What Montag means when he says those things is that the people back in the "civilized" part of the country have no real lives. Their whole lives are illusions. This makes sense when you think about Millie's life, for example. The only things that really matter to her are the "family" inside the parlor walls. This is not real.
The line you mention shows this by using these images of things that are not real, that have no substance. Montag envisions these people eating things that can't be held, things that have no real physical presence: shadows, steam, and vapors. This is a metaphor for the unreality of what the people depend on. He is thinking that they are trying to live on things (like the families in the parlor walls) that have no real substance.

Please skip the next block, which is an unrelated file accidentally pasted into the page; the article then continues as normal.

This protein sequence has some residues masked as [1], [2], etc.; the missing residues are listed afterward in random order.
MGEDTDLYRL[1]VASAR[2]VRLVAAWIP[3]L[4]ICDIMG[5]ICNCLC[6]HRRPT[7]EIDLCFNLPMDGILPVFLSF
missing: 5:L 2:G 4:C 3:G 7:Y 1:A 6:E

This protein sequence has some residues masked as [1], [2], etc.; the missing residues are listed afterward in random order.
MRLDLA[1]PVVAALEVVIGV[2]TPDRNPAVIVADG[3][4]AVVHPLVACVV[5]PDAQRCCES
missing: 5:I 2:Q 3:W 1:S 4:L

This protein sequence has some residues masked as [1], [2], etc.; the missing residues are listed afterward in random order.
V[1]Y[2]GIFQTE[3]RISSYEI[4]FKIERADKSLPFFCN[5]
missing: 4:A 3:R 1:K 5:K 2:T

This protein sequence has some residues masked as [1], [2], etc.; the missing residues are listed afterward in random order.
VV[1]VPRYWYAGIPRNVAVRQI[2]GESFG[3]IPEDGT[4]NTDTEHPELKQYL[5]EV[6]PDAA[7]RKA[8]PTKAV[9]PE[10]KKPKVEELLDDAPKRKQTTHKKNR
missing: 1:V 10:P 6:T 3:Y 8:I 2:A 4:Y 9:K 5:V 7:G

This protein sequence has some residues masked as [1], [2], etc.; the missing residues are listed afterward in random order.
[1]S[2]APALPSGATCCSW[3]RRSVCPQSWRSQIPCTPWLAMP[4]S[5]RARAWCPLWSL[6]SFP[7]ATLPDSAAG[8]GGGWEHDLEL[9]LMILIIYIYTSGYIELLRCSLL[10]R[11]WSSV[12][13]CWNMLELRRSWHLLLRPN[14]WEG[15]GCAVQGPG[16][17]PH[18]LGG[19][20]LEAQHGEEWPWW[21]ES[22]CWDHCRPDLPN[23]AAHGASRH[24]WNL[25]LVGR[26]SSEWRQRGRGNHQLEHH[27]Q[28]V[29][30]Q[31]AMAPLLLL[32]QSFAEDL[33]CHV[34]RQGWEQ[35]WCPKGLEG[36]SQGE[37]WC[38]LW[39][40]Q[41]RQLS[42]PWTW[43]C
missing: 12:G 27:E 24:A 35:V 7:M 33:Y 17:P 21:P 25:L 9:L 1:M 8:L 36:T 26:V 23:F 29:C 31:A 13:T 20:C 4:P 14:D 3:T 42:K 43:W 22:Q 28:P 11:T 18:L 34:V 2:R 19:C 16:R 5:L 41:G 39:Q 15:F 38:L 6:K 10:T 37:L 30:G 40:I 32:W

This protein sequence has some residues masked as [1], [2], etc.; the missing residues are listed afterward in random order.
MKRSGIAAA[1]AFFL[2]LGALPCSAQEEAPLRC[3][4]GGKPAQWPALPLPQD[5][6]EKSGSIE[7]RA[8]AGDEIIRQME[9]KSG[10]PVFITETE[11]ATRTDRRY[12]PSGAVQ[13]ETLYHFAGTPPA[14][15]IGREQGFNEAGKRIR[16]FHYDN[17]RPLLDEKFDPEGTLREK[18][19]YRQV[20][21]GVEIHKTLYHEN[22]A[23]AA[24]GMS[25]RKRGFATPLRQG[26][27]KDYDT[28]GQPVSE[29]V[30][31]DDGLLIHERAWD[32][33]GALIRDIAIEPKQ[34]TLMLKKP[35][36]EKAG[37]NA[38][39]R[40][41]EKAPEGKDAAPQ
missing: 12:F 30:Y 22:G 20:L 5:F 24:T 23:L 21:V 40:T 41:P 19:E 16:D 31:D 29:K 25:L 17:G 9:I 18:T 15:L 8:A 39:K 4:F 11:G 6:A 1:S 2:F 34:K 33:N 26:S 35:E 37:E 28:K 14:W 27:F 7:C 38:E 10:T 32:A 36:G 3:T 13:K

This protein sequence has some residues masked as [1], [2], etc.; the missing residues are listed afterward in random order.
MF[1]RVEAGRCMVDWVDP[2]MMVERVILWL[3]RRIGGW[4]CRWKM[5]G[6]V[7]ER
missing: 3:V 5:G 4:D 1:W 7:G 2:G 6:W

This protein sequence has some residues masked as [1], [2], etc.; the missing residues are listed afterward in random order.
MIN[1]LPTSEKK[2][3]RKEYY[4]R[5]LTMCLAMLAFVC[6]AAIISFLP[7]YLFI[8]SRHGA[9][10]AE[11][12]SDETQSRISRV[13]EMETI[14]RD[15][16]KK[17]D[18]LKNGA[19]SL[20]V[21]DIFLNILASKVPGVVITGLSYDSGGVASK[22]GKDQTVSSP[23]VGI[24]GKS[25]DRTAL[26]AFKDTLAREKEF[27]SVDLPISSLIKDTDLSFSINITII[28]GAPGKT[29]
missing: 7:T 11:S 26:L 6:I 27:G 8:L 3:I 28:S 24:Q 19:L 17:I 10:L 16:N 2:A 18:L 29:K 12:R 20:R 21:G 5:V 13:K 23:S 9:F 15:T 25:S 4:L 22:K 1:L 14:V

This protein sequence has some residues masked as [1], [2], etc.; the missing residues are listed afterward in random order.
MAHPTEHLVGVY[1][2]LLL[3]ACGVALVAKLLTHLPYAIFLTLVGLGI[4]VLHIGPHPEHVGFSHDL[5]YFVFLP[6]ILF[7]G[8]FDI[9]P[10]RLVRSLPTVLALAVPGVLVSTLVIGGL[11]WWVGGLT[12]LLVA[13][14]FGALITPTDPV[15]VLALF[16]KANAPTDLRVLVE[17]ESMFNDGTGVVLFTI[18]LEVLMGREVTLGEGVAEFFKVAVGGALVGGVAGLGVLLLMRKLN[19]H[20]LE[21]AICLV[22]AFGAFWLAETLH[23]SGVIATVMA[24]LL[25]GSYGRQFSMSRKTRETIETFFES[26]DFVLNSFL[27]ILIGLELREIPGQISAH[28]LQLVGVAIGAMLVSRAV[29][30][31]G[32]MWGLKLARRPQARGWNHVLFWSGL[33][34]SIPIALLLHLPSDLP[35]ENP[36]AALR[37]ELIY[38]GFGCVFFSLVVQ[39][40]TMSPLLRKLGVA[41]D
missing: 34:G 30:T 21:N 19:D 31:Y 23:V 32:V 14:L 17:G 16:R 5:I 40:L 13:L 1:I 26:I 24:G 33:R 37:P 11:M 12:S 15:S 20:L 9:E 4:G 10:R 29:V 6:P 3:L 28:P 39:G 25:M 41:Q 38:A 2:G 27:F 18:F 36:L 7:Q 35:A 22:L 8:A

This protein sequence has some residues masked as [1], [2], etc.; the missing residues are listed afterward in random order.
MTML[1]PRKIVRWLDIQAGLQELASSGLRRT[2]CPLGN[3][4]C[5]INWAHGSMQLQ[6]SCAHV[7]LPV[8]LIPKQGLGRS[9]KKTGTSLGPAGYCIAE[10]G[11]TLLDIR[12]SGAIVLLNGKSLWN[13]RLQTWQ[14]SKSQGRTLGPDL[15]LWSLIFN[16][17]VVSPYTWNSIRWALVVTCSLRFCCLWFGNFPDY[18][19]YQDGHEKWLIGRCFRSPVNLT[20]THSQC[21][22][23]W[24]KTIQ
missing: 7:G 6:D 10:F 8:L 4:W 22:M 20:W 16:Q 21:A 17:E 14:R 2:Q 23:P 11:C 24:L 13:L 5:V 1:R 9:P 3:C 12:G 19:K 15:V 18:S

So, the whole point of this is that Montag is reflecting on how empty and unreal the lives of the people in the cities are.